In this silent WSB newsfilm clip from Americus, Georgia, on July 28, 1965, an organized group of mostly African Americans protest day and night for the release of four African American women who were arrested for standing in the "white" line during an election on July 20. The clip begins with a night demonstration where Georgia state highway patrolmen walk beside the marchers, one of whom has her hair in curlers. The march stops at the Sumter County courthouse, where some of the demonstrators, carrying umbrellas and other rain gear, sit on blankets spread along the sidewalk. Law enforcement officers watch the demonstration; they are equipped with helmets and rifles with bayonets. The demonstrators sing, clap their hands, and listen to Reverend Joseph Campbell, leader of the Sumter County Movement, and Reverend Hosea Williams from the Southern Christian Leadership Conference (SCLC). Next, during a day march, demonstrators follow a police car, protected by nearby law-enforcement officers. John Lewis, another SCLC minister, speaks to the listening crowd. Protesters carry signs with slogans including, "Charges dropped and election void," "Break the segregation by voter registration," and "Open registration with a Negro registrar or clerk and additional hours." On July 20, four African American women were arrested at a county-held special election for Justice of the Peace; one of the women arrested was Mary Fishe Bell, the first African American political candidate in Sumter County. After the women's arrest, the Sumter County Movement organized three demonstrations daily to protest the arrest of the women and the mishandling of the election, and to draw attention to race relations in Americus. Finally, during another night march, police trail demonstrators, including John Lewis and Hosea Williams, as they gather at Sumter County Courthouse. The protesters again spread blankets on the sidewalk before singing, clapping, and listening to speakers. After ten days of increasing racial tensions and demonstrations, federal judge W. A. Bootle ordered that the incarcerated women be released and that segregated elections end in Sumter County on July 30. African Americans agreed to halt demonstrations in Americus on August 13.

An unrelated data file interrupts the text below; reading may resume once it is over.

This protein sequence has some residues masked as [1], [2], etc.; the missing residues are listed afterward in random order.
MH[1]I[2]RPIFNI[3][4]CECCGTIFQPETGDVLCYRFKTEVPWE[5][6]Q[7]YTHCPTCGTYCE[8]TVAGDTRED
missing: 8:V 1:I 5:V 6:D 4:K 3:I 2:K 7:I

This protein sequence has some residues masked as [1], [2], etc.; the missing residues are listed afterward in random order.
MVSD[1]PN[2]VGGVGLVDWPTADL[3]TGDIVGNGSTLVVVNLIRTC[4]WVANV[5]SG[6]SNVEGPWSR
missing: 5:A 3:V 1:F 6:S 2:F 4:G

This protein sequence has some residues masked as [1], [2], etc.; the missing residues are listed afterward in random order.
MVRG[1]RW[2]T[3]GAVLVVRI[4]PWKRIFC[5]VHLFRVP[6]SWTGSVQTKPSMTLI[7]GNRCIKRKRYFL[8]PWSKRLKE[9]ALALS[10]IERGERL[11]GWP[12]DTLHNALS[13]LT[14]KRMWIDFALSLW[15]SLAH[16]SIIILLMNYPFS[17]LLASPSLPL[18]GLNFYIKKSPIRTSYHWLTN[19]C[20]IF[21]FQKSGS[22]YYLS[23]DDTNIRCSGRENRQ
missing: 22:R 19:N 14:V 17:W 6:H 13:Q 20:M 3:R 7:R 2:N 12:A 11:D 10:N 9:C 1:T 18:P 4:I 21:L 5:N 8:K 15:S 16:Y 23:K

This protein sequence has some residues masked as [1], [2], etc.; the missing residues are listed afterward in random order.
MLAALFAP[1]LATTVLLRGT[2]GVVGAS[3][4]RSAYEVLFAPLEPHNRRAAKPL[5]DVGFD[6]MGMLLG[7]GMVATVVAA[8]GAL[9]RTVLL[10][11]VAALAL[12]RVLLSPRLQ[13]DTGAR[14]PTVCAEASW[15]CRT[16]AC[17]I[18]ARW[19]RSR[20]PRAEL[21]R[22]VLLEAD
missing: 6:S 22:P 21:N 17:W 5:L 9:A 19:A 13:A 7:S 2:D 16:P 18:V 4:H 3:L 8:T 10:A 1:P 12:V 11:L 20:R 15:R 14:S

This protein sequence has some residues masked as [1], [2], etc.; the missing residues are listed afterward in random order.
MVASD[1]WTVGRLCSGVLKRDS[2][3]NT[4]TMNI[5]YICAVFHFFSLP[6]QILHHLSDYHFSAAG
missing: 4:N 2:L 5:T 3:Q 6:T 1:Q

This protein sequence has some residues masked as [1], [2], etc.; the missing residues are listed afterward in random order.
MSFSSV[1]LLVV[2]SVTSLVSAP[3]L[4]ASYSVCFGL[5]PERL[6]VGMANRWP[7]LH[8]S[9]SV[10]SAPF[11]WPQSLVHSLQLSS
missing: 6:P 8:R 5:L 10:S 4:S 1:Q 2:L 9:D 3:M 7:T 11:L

Title supplied by cataloger.
The Civil Rights Digital Library received support from a National Leadership Grant for Libraries awarded to the University of Georgia by the Institute of Museum and Library Services for digital conversion and description of the WSB-TV Newsfilm Collection.
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Cite as: WSB-TV newsfilm clip of African Americans protesting for the release of arrested women in Americus, Georgia, 1965 July 28, WSB-TV newsfilm collection, reel 0959, 30:09/45:32, Walter J. Brown Media Archives and Peabody Awards Collection, The University of Georgia Libraries, Athens, Ga, as presented in the Digital Library of Georgia.